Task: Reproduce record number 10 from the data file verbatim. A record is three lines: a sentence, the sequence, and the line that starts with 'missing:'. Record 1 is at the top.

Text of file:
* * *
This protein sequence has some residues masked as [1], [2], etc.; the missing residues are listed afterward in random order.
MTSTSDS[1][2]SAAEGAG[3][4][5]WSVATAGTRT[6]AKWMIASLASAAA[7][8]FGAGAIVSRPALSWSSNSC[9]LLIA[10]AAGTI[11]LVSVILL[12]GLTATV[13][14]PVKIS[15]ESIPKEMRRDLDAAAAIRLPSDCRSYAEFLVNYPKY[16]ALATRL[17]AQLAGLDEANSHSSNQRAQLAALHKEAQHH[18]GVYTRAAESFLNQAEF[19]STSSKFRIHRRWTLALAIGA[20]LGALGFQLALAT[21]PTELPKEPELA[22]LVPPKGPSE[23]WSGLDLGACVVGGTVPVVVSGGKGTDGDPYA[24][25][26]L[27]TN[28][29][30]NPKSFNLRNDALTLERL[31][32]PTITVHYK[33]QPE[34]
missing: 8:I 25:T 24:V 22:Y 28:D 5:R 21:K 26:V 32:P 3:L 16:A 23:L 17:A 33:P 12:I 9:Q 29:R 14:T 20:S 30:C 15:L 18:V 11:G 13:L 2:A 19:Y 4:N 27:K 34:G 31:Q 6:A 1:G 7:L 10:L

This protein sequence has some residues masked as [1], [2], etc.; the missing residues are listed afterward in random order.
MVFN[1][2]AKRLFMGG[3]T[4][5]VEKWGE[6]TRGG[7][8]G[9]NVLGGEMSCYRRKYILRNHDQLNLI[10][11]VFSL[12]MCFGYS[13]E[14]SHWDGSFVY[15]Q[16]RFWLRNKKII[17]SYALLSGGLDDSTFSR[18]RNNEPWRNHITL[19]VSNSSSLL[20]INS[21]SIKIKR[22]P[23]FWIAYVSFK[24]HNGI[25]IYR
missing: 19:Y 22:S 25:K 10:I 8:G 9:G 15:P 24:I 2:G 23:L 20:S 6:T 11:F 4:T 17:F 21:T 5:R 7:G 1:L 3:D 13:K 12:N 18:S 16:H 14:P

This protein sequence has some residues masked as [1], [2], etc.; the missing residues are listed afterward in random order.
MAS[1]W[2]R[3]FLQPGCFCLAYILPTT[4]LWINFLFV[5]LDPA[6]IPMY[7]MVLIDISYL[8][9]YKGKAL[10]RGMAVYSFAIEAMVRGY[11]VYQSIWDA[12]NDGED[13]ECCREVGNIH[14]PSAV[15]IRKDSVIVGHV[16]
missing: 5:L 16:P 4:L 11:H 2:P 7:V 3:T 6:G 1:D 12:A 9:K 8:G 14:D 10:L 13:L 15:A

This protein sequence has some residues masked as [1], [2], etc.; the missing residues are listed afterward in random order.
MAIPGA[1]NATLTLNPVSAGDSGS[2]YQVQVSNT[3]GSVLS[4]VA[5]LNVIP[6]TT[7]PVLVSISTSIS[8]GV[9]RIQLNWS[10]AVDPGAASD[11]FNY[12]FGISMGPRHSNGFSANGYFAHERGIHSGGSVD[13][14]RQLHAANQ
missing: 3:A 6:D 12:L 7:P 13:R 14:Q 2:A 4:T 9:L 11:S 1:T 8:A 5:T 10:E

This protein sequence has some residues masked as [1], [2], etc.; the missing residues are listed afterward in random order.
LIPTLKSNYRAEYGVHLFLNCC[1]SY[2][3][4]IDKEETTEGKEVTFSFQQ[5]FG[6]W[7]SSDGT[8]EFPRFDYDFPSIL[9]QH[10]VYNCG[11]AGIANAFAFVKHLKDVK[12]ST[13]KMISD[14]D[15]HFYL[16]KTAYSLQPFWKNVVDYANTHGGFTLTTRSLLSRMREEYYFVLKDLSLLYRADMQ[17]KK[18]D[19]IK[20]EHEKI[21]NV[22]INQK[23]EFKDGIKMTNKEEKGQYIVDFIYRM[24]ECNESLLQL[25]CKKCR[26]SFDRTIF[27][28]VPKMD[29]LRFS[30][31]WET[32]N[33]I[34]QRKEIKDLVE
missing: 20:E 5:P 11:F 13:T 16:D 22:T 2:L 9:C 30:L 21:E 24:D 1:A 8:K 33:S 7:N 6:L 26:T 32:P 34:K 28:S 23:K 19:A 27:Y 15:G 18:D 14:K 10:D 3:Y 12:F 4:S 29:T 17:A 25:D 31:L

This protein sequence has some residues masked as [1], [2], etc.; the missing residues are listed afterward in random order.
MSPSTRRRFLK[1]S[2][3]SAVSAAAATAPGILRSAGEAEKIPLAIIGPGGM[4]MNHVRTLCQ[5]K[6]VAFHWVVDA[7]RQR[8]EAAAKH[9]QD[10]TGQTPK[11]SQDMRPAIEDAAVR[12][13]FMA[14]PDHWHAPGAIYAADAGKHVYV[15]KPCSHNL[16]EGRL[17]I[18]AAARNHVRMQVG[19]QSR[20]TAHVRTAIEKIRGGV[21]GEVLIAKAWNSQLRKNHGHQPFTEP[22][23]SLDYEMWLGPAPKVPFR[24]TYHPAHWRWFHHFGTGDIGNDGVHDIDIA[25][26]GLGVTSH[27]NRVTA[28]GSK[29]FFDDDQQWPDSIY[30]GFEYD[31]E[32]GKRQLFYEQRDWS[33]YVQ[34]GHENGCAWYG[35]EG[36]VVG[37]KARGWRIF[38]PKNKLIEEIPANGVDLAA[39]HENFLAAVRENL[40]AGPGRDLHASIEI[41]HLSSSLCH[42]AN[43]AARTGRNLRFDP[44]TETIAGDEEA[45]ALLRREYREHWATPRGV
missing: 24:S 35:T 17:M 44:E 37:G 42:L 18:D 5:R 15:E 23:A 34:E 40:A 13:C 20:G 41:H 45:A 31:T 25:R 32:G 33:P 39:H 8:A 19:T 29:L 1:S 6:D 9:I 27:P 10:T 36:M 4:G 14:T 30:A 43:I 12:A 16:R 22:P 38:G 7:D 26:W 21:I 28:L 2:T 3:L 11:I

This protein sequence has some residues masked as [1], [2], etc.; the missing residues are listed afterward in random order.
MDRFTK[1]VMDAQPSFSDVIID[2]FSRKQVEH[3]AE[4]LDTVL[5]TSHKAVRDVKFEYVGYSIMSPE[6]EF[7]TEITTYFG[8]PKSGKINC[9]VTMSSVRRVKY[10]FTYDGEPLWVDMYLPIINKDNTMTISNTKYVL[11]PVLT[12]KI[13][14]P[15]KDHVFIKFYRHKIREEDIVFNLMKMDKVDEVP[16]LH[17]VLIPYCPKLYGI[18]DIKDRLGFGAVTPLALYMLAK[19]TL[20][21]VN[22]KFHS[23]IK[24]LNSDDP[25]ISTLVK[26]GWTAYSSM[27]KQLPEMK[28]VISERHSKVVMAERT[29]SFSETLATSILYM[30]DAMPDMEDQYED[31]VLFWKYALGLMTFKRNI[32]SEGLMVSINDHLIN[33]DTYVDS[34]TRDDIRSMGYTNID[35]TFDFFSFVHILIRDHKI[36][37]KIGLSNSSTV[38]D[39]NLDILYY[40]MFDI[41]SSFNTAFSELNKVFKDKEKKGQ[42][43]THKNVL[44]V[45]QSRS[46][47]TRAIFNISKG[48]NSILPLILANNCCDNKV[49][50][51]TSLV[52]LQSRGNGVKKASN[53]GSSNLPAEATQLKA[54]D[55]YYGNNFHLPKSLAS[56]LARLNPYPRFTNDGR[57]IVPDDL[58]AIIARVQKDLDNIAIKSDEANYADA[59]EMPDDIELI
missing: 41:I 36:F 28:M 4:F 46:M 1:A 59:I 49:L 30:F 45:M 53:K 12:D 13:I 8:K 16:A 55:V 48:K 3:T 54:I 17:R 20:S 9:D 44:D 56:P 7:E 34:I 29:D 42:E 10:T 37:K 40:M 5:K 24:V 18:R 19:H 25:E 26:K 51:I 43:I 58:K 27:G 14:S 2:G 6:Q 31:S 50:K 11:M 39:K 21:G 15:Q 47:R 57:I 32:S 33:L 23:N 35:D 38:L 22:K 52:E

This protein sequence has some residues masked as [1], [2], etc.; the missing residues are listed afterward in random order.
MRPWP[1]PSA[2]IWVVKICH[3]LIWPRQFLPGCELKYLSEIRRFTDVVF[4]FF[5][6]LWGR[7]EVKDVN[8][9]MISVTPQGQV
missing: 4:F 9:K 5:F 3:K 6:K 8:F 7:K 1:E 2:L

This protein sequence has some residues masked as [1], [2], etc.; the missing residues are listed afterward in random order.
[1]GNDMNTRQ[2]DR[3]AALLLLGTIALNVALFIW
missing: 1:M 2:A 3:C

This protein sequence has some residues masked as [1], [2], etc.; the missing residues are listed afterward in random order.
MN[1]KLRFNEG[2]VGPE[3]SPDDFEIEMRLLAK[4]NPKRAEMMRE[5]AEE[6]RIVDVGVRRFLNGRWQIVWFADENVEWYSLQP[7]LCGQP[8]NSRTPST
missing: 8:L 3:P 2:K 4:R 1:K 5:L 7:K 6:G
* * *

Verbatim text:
This protein sequence has some residues masked as [1], [2], etc.; the missing residues are listed afterward in random order.
MN[1]KLRFNEG[2]VGPE[3]SPDDFEIEMRLLAK[4]NPKRAEMMRE[5]AEE[6]RIVDVGVRRFLNGRWQIVWFADENVEWYSLQP[7]LCGQP[8]NSRTPST
missing: 8:L 3:P 2:K 4:R 1:K 5:L 7:K 6:G